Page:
Hurricane Katrina brought offers of help from around the world. One such offer that the government tried unsuccessfully to keep hidden from the American people came from Cuba. It has been reported that President Fidel Castro offered to send as many as 1,500 English-speaking doctors to help the injured and dying in the areas affected by the hurricane. This generous offer comes from a nation that has suffered great hardship for decades under the illegal U.S. blockade.
What most people in the U.S. don't know is that this is not the first time that the offer from Castro has been made. There has been a long-standing offer of aid. Several years ago, in 2001, Castro was nominated for the Nobel Peace Prize partly because of such generosity and humanitarianism. He has repeatedly offered free medical school training to the U.S. and other nations with unmet medical needs. The only string attached to the Cuban offer is that when the training is completed, the doctors must return to their home country to help their own fellow citizens.
U.S. policy restricts our freedom by rigidly controlling travel to Cuba. Does this restriction constitute a violation of rights under the U.S. Constitution? Many U.S. citizens go to Cuba via Canada or other countries. That should not be necessary. The amount of money that is allowed to be sent to relatives in Cuba is strictly monitored and limited by our government. What justifies that infringement on the freedom of U.S. citizens? It is time to open the maritime border, end the blockade, and accept the needed assistance from a benevolent nation.
It is not likely that our government will relent and allow Cuban doctors to enter the U.S. Why? What could be the reason for such dictates from Washington? Could it be that those in power do not want us to see how some things are better in Cuba than they are in the U.S.? Could it be that Washington wants to perpetuate the negative myths about Cuba for as long as possible? Could it be that our leaders do not want us to see a nation that has achieved universal literacy and free education from kindergarten to college and professional school? Imagine graduating from college or medical school with no student loan debt. Or is the explanation a little closer to home? Is this just a matter of our political leaders caving in to the lobbyists from the health care industry?
Our government has a long history of trivializing the value of human lives. How many civilians have been killed in Iraq? Madeline Albright explained the official policy of the United States on 60 Minutes when she commented to Leslie Stahl that the deaths of a half million Iraqi children was worth it. The U.S. government has levied a fine of $20,000 on Kathy Kelly of Voices in the Wilderness. The criminal offense was delivering medical supplies to the people of Iraq. Our government does not place much value on U.S. lives either. Your government has decided that the deaths of 18,000 U.S. citizens for lack of access to medical care every year was worth it.
Increasing numbers of U.S. citizens seek medical care in other countries. Costa Rica is one favorite destination of those in need of dental or medical care. Often, even including the cost of airfare, the final bill for a procedure is much less than it would be in the U.S. For those without that option because of financial or travel limitations, there has to be an answer. The need is great in both rural areas and also inner city locations. What would happen if a community found a spot, perhaps a vacant storefront, and set up a clinic? Would the federal government seek to prosecute a community that was instrumental in bringing in doctors from Cuba? Would it be necessary to smuggle them in? Could a Necessity Defense be used if the government prosecuted? What would it look like if the federal government prosecuted an entire community?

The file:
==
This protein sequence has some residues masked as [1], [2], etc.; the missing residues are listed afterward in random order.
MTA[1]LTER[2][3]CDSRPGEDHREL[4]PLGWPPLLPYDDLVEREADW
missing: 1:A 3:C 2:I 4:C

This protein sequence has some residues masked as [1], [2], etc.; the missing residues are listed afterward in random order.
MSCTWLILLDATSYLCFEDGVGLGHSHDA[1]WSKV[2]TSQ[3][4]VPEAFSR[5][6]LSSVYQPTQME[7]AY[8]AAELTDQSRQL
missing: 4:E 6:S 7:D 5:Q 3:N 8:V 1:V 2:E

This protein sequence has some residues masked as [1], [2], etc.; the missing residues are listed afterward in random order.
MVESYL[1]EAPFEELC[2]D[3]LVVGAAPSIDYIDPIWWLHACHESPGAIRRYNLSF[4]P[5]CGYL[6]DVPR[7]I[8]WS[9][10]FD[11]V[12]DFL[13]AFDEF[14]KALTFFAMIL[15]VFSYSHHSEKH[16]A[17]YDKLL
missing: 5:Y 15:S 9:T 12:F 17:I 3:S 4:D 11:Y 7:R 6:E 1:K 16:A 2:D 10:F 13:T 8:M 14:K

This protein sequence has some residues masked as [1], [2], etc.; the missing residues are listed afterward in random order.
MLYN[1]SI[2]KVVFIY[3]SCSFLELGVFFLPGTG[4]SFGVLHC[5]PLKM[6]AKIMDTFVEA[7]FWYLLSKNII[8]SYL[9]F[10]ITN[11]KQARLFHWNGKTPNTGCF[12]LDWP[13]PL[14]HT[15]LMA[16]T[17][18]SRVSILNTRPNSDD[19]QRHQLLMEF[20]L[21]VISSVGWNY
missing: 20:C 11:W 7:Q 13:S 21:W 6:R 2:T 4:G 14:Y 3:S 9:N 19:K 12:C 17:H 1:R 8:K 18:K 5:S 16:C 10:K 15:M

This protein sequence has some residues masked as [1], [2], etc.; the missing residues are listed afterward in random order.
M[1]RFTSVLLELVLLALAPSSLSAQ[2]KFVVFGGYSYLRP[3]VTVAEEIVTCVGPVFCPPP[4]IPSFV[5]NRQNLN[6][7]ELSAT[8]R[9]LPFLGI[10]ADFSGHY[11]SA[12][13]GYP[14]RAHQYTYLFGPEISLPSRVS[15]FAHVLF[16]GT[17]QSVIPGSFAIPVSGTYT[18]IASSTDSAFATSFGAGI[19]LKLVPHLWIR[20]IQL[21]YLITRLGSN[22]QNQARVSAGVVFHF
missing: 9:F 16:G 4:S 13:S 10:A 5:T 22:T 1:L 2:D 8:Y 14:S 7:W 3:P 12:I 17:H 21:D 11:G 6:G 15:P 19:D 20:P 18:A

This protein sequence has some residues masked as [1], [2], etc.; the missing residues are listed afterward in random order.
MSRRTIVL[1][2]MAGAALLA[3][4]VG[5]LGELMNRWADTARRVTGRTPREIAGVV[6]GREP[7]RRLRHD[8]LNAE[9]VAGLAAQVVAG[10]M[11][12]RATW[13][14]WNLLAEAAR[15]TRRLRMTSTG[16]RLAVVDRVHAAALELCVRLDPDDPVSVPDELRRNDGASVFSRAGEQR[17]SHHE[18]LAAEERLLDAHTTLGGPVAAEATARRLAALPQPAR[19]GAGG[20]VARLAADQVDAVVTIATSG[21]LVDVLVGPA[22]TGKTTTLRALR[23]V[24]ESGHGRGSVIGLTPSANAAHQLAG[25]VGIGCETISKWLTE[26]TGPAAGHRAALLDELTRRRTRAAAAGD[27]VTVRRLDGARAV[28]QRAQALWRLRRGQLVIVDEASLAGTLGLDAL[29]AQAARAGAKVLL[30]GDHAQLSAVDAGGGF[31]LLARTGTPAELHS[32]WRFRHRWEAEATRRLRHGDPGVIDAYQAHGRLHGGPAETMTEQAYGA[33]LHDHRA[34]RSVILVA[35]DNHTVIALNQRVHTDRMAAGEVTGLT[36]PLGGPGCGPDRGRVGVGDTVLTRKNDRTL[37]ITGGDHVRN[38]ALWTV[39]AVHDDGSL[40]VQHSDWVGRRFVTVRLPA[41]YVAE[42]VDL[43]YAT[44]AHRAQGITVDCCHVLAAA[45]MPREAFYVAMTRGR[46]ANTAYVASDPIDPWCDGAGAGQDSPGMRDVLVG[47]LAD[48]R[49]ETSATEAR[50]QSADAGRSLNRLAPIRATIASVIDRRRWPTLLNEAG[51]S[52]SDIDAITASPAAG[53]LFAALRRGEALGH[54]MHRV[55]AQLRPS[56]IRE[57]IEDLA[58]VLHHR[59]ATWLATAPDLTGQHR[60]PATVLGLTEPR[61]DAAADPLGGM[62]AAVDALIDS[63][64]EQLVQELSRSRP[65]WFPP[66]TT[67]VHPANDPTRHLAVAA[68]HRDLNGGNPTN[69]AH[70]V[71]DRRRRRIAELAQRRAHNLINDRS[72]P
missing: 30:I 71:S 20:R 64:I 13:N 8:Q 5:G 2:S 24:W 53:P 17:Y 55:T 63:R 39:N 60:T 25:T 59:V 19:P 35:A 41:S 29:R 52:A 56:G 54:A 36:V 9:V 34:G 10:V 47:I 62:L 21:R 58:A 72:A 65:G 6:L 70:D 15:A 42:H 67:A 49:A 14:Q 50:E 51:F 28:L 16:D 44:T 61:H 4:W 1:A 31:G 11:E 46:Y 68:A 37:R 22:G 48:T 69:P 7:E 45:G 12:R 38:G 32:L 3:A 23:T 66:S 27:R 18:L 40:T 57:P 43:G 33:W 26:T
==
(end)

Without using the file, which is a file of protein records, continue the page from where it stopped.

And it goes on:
On October 8, 2005, The Mirror reported, "[T]he US, we learn, is 43rd in the world infant mortality rankings. A baby born in Beijing has nearly three times the chance of reaching its first birthday than a baby born in Washington..." Statistics can always be manipulated and challenged, but it is generally accepted that the infant mortality rate in many U.S. cities is worse than it is in most areas of the industrialized world. We need help from any place that we can get it. It is time for all of us to tell the government to get out of our way and allow foreign aid to come to the citizens in the U.S. We must get the Cuban doctors here as soon as possible. Every day of delay is a death sentence for some fellow Americans. These invisible citizens will never have a parade or a monument in their honor. They will remain invisible until we, those who are still living, call attention to their plight. In the U.S. 18,000 die every year because of lack of access to medical care. That is like having a 9/11 every 60 days. Some may call that poor planning. I call it terrorism.
Rosemarie Jackowski is an advocacy journalist living in Vermont. She was arrested, tried, and convicted for participating in a peaceful protest of the war. Currently the Vermont Supreme Court is considering the Appeal of the conviction. If the Appeal is won, the government will retry the case. If the Appeal is lost, Rosemarie will go to prison. She can be reached at: firstname.lastname@example.org.
Other Articles by Rosemarie Jackowski